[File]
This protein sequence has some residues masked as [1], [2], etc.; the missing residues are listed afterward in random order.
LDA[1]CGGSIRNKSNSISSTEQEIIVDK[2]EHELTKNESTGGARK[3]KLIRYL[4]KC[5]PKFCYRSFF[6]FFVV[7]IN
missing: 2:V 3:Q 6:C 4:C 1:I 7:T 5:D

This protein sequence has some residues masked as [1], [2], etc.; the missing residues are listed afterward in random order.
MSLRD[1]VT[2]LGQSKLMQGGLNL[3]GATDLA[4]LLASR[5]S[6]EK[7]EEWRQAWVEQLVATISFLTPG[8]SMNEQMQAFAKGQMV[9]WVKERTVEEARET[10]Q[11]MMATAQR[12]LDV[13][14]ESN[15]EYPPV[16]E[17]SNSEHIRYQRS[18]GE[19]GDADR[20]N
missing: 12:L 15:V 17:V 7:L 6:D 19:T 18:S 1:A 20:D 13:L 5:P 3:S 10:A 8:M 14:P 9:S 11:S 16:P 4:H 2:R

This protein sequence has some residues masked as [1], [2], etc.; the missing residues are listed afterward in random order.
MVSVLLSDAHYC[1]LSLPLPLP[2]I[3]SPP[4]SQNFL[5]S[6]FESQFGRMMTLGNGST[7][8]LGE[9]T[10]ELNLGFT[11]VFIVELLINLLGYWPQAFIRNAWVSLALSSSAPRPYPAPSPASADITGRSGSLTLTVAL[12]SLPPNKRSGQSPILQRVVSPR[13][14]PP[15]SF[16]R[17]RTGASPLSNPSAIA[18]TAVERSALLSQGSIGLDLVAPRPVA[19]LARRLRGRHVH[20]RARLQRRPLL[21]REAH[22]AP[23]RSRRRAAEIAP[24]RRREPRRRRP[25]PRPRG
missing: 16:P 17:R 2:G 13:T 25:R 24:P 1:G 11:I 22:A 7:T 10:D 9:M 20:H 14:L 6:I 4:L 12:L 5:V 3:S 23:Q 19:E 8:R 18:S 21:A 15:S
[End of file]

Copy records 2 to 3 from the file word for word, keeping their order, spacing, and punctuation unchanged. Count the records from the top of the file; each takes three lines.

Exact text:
This protein sequence has some residues masked as [1], [2], etc.; the missing residues are listed afterward in random order.
MSLRD[1]VT[2]LGQSKLMQGGLNL[3]GATDLA[4]LLASR[5]S[6]EK[7]EEWRQAWVEQLVATISFLTPG[8]SMNEQMQAFAKGQMV[9]WVKERTVEEARET[10]Q[11]MMATAQR[12]LDV[13][14]ESN[15]EYPPV[16]E[17]SNSEHIRYQRS[18]GE[19]GDADR[20]N
missing: 12:L 15:V 17:V 7:L 6:D 19:T 18:S 1:A 20:D 13:L 5:P 3:S 10:A 8:M 14:P 9:S 11:S 16:P 4:H 2:R

This protein sequence has some residues masked as [1], [2], etc.; the missing residues are listed afterward in random order.
MVSVLLSDAHYC[1]LSLPLPLP[2]I[3]SPP[4]SQNFL[5]S[6]FESQFGRMMTLGNGST[7][8]LGE[9]T[10]ELNLGFT[11]VFIVELLINLLGYWPQAFIRNAWVSLALSSSAPRPYPAPSPASADITGRSGSLTLTVAL[12]SLPPNKRSGQSPILQRVVSPR[13][14]PP[15]SF[16]R[17]RTGASPLSNPSAIA[18]TAVERSALLSQGSIGLDLVAPRPVA[19]LARRLRGRHVH[20]RARLQRRPLL[21]REAH[22]AP[23]RSRRRAAEIAP[24]RRREPRRRRP[25]PRPRG
missing: 16:P 17:R 2:G 13:T 25:R 24:P 1:G 11:I 22:A 7:T 10:D 9:M 20:H 14:L 6:I 4:L 12:L 5:V 3:S 23:Q 19:E 8:R 18:S 21:A 15:S